I was named after a beauty queen ― Leannza Chia
AUG 10 ― Many people find it surprising that my name actually has an origin, let alone that it came from a beauty queen.
Leanza Cornett was Miss America 1993 and the first beauty queen to adopt HIV/AIDS prevention as her year-of-service theme. Her parents were teachers.
She lives in Los Angeles with her “Entertainment Tonight” correspondent husband and two sons. She won her Miss America title at 22, and Miss National Sweetheart, a pageant for Miss America runner-ups, when she was 19.
I am 19, named Leannza, and interning at an online news portal. My grandparents were teachers; my parents are insurance agents. I live in Malaysia on the other side of the globe, separated by three seas, a 12-hour time difference, and 22 years of age.
I am 1.6 metres of awkward teenage sarcasm and uneven tan lines — It would be a joke if I joined a beauty pageant.
Our short, cropped hair is the only similarity between us.
My mum was five months along with me when she saw Cornett win the Miss America crown on TV. She noticed the unique name and wanted to name me “Leanza” as well.
But she worried that with Malaysians’ bad habit of mangling English names, rather than pronouncing it “Lee - anne - za” like the commentator had, most people would pronounce it as “Leen- za.”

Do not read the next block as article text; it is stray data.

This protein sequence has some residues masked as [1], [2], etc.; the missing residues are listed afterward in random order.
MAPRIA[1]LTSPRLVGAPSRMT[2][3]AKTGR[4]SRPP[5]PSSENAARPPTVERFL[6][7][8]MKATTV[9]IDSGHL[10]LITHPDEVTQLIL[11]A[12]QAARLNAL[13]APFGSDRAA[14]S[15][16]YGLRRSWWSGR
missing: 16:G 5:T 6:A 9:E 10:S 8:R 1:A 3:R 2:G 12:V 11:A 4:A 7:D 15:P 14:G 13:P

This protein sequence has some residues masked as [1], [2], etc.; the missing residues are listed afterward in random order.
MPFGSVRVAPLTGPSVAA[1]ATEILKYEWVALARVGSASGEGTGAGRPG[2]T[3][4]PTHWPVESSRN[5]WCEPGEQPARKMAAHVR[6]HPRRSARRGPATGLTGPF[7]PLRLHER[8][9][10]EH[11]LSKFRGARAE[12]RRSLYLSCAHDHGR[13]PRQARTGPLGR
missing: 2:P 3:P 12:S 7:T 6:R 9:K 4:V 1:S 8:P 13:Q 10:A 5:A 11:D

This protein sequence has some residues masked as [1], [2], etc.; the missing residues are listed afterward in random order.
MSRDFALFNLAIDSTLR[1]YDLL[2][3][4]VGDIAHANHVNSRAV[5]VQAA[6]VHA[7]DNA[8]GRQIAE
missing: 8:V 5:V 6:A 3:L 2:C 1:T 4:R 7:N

Her solution? The extra “n”, so that it would be more identifiable as “Lee - anne - za.”
Nineteen years on, I can safely say the extra “n” did not help much.
The “Leen-za” pronunciation comes up frequently. Spelling-wise, somehow it becomes either “Lenza” or “Leanzza.” I still have no idea how people can even think of a name with two “z”s.
On Facebook, there are only 25 other people in the world with the exact same first name as me. Unique, as my mum wanted.
Maybe because my name is uncommon, I was curious about its meaning. According to Oxford’s Dictionary of American Family Names, Leanza is an Old Italian surname that means “loyalty” and a reduced form of a female personal name, Allegranza (no meaning provided).
The funny thing is my name does reflect a part of my personality. I am absurdly loyal, especially once I connect with the subject. Like with Android and my favourite high school clubs. Italian? Beyond liking pasta, there’s not much that I can relate back to the roots of the name.
And am I anything like my namesake? No. But I don’t regret my name. Can’t imagine being named anything else (Imogen for example). It’s also funny to see people’s faces when they try to pronounce it.
* This is the personal opinion of the writer or publication and does not necessarily represent the views of The Malaysian Insider.